As the leading US government funder of scientific research, we at the National Institutes of Health (NIH) are deeply concerned about sexual harassment in science (Nature 529, 255; 2016). With the help of colleagues in government, academia and the private sector, the NIH aims to identify the steps necessary to end this in all NIH-supported research workplaces and scientific meetings.
In September last year, we restated our expectation that organizers of NIH-supported conferences and meetings should assure a safe environment, free of discrimination (see go.nature.com/zmukk8).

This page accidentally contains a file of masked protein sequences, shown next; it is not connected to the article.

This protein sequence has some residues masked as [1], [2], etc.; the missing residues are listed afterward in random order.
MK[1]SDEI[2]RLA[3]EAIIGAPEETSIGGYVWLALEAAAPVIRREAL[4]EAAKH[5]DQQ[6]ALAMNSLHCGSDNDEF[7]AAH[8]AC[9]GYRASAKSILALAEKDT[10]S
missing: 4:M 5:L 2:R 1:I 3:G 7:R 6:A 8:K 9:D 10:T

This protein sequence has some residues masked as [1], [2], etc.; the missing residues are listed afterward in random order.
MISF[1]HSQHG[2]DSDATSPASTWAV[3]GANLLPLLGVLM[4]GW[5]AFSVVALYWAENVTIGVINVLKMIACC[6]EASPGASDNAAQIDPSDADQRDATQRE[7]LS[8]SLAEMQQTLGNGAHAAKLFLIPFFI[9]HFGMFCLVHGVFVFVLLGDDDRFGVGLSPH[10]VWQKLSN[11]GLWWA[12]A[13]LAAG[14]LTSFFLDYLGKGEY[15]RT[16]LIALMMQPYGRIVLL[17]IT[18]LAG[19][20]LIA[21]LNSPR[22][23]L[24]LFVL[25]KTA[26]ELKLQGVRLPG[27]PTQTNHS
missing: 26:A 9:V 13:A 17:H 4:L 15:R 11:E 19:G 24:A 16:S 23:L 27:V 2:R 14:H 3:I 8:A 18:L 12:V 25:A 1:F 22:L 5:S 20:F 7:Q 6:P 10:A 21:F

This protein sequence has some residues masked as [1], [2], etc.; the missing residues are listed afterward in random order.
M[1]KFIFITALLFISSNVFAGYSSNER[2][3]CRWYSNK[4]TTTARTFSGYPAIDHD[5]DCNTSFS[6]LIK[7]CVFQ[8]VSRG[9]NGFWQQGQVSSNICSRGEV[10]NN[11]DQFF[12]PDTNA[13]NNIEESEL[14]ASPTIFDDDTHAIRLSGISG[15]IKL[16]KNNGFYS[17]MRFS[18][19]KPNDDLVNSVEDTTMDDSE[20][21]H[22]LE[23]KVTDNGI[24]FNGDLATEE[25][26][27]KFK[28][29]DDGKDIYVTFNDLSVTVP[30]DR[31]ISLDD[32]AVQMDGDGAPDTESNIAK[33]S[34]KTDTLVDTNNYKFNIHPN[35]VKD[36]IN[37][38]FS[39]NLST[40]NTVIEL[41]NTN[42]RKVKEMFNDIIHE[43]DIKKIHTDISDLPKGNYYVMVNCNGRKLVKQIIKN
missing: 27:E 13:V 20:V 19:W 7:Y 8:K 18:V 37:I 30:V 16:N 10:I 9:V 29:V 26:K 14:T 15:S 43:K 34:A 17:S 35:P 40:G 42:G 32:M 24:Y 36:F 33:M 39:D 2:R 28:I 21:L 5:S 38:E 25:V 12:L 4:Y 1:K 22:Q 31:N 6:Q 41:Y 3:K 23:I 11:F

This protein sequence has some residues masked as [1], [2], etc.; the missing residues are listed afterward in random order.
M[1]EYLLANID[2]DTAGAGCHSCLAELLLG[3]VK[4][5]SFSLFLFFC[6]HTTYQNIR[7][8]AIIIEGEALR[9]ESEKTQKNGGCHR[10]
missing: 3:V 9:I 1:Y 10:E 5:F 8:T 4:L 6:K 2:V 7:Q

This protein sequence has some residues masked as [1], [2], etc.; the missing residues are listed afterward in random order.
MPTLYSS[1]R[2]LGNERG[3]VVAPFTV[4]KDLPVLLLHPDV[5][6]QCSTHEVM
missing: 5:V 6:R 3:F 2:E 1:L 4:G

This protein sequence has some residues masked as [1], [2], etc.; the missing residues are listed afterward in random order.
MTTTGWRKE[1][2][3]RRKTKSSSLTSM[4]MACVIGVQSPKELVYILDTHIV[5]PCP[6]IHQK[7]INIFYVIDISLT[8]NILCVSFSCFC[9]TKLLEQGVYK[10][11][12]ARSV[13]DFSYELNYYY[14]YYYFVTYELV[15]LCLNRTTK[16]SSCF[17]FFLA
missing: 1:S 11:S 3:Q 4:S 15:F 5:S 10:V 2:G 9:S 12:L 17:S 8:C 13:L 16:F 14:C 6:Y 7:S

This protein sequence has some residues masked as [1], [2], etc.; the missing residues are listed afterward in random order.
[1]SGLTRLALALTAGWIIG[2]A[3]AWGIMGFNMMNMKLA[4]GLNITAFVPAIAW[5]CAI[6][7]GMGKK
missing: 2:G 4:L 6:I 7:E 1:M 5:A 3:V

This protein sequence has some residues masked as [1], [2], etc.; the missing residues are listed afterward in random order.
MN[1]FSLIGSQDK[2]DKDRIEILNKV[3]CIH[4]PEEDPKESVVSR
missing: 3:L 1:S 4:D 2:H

Over the next few weeks to months, we plan to work with governmental, academic and private-sector colleagues to identify potential steps to translating our expectations into reality. An important first step will be to gather as much data as possible to more fully understand the nature and extent of sexual harassment among scientists. These data should guide us in determining what kinds of policy and procedure are most likely to help. We will also work to determine what levers are already available to influential stakeholders — us as funders, as well as university administrators and departments, journal editors, and organizers and hosts of scientific meetings.
We owe this to our colleagues and the public, who trust in our ability to make the biomedical research enterprise the best that it can be.